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Catholic nuns sue Smith & Wesson over assault-style rifles

Assault Rifle Firing

Ambrosia Studios | Shutterstock

J-P Mauro - published on 12/09/23

The nuns are using their positions as shareholders to level a derivative lawsuit against the gunmakers, the first lawsuit of its kind over firearms.
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In a unique turn of events, Catholic nuns have brought a lawsuit against firearm manufacturers Smith & Wesson. Directed at board members, the suit is an attempt to force the gunmakers to cease production, marketing, and sales of assault-style rifles.

According to Reuters, the nuns are shareholders of Smith & Wesson, making this action what is known as a derivative lawsuit. Such a lawsuit can hold the corporate board liable for any breaches of their responsibilities to shareholders, although the report notes that courts generally find boards have protections from lawsuits. In this instance, Jeffery Norton, attorney for the nuns, explained  that this is the first derivative case against a board over assault-style rifles. 

The nuns allege that directors and senior management of Smith & Wesson have violated federal law and placed shareholders at risk due to the way the rifles are made and sold. Furthermore, they claim that the gunmakers have ignored “red flags” According to Newser, the nuns claim in the lawsuit:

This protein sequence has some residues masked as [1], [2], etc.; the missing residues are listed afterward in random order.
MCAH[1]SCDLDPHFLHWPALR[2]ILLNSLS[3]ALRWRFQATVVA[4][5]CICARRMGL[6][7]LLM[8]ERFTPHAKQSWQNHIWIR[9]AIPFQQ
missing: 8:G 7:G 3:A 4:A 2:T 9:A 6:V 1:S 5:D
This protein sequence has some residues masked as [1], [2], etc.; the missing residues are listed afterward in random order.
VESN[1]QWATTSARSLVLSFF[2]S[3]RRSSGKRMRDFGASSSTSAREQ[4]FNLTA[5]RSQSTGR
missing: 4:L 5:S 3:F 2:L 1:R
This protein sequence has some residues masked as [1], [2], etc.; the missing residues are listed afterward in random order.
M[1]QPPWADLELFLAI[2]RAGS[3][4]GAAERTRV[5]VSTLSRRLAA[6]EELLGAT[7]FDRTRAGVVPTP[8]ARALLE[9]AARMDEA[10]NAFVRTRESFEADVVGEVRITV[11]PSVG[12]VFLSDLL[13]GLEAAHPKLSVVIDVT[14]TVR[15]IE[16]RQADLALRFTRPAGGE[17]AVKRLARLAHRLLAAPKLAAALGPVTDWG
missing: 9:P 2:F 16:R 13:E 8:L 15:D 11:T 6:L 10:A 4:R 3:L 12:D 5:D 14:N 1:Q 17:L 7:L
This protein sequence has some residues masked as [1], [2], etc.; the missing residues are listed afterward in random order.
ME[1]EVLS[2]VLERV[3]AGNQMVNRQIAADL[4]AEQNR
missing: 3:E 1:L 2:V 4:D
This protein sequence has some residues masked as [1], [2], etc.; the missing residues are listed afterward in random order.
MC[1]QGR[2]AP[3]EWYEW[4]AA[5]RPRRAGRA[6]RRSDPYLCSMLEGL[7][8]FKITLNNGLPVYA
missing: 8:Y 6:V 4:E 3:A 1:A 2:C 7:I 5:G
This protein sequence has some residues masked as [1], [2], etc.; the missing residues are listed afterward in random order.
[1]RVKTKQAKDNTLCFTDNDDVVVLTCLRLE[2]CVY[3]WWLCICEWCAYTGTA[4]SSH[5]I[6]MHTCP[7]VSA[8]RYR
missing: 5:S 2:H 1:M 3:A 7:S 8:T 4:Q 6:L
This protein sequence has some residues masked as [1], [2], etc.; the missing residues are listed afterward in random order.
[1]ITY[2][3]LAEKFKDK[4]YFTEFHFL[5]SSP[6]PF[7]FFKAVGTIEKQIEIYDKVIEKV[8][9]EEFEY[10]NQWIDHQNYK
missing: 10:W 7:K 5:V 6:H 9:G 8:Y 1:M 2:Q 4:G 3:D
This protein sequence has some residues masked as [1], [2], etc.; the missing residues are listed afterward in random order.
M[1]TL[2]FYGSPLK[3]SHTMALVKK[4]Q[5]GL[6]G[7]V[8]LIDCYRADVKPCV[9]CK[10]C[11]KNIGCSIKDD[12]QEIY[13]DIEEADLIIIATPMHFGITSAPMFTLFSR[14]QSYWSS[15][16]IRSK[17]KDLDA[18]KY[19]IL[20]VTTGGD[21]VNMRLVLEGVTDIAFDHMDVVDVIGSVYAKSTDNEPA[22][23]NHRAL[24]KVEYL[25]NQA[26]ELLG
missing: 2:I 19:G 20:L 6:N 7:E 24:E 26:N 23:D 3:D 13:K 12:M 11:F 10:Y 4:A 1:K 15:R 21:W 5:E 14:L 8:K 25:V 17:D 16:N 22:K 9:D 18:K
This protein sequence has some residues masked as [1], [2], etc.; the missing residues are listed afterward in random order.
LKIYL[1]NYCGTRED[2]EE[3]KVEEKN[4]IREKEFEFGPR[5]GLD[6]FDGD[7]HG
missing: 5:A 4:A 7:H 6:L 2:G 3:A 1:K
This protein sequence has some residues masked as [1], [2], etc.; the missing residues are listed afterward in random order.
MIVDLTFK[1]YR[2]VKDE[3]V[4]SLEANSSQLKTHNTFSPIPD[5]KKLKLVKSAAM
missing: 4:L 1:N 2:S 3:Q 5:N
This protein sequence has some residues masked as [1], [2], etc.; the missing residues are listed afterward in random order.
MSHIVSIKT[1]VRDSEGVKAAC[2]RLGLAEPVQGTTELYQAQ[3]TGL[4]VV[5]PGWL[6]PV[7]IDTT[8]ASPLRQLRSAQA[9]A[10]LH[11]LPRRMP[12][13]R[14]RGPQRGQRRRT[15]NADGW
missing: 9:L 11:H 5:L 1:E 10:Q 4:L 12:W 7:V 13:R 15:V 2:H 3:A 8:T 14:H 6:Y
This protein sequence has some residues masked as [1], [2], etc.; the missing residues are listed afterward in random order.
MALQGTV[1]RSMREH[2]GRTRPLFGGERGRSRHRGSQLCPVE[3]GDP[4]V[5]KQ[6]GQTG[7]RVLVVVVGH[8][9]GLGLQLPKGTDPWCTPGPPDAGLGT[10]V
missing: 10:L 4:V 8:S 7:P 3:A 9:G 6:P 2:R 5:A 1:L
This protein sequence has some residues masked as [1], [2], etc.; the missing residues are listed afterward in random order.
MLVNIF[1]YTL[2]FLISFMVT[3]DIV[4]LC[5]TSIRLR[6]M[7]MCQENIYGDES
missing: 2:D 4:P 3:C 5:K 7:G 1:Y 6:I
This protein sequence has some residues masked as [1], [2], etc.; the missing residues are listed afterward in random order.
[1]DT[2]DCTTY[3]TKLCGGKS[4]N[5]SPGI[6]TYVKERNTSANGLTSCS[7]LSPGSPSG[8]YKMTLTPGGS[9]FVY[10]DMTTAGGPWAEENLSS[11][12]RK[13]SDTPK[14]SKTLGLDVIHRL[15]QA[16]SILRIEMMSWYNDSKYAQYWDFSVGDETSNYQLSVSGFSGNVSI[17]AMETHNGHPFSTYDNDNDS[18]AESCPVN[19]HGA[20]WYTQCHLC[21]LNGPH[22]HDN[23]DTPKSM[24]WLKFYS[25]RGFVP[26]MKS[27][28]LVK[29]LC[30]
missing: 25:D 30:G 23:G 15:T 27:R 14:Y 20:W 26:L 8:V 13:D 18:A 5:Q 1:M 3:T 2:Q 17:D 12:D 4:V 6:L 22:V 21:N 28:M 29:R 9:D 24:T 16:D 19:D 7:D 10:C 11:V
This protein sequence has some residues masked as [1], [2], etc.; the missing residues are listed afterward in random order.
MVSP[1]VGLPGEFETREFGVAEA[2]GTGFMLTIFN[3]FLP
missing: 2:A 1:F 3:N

“[AR-style rifles] have stolen the lives of so many innocent people and devastated communities across the nation,” The noted that such weapons make it “more difficult and more dangerous for law enforcement to respond [to mass killings],” the lawsuit states.

The lawsuit goes on to state that Smith & Wessen has been “seemingly unfazed” by the rise in mass shootings in the US. It further notes that the company has no means of tracking “injuries and deaths” caused by their weapon, as well as alleging that the company markets their guns to children by mimicking the appearance of a first-person shooter video game.

It is not the first lawsuit against gun companies in relation to mass shootings. In 2022, Remington paid some $73 million to settle claims from the 2012 Sandy Hook school shooting. There is, however, some question of whether or not this lawsuit will make it through the court. Joe Kavan, a lawyer who represents firearms companies, told the Wall Street Journal that he believes the suit is too speculative to survive summary judgment. 

The nuns involved in the lawsuit hail from four different religious communities: the Adrian Dominican Sisters of Adrian, Michigan, the Sisters of Bon Secours USA, the Sisters of St. Francis of Philadelphia, and the Sisters of the Holy Names of Jesus & Mary, US-Ontario Province. They have previously used their position as shareholders to raise concerns about a variety of issues with other big-name companies like Hyatt and General Electric. 

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